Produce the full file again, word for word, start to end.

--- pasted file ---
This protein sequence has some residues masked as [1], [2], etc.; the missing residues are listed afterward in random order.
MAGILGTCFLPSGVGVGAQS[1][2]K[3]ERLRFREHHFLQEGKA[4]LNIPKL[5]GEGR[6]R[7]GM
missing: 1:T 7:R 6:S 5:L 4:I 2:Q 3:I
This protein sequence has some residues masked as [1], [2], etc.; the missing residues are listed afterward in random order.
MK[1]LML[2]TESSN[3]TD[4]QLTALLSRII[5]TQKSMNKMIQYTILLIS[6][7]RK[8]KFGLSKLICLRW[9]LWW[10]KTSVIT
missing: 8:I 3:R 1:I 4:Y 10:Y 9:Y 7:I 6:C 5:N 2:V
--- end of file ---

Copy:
This protein sequence has some residues masked as [1], [2], etc.; the missing residues are listed afterward in random order.
MAGILGTCFLPSGVGVGAQS[1][2]K[3]ERLRFREHHFLQEGKA[4]LNIPKL[5]GEGR[6]R[7]GM
missing: 1:T 7:R 6:S 5:L 4:I 2:Q 3:I
This protein sequence has some residues masked as [1], [2], etc.; the missing residues are listed afterward in random order.
MK[1]LML[2]TESSN[3]TD[4]QLTALLSRII[5]TQKSMNKMIQYTILLIS[6][7]RK[8]KFGLSKLICLRW[9]LWW[10]KTSVIT
missing: 8:I 3:R 1:I 4:Y 10:Y 9:Y 7:I 6:C 5:N 2:V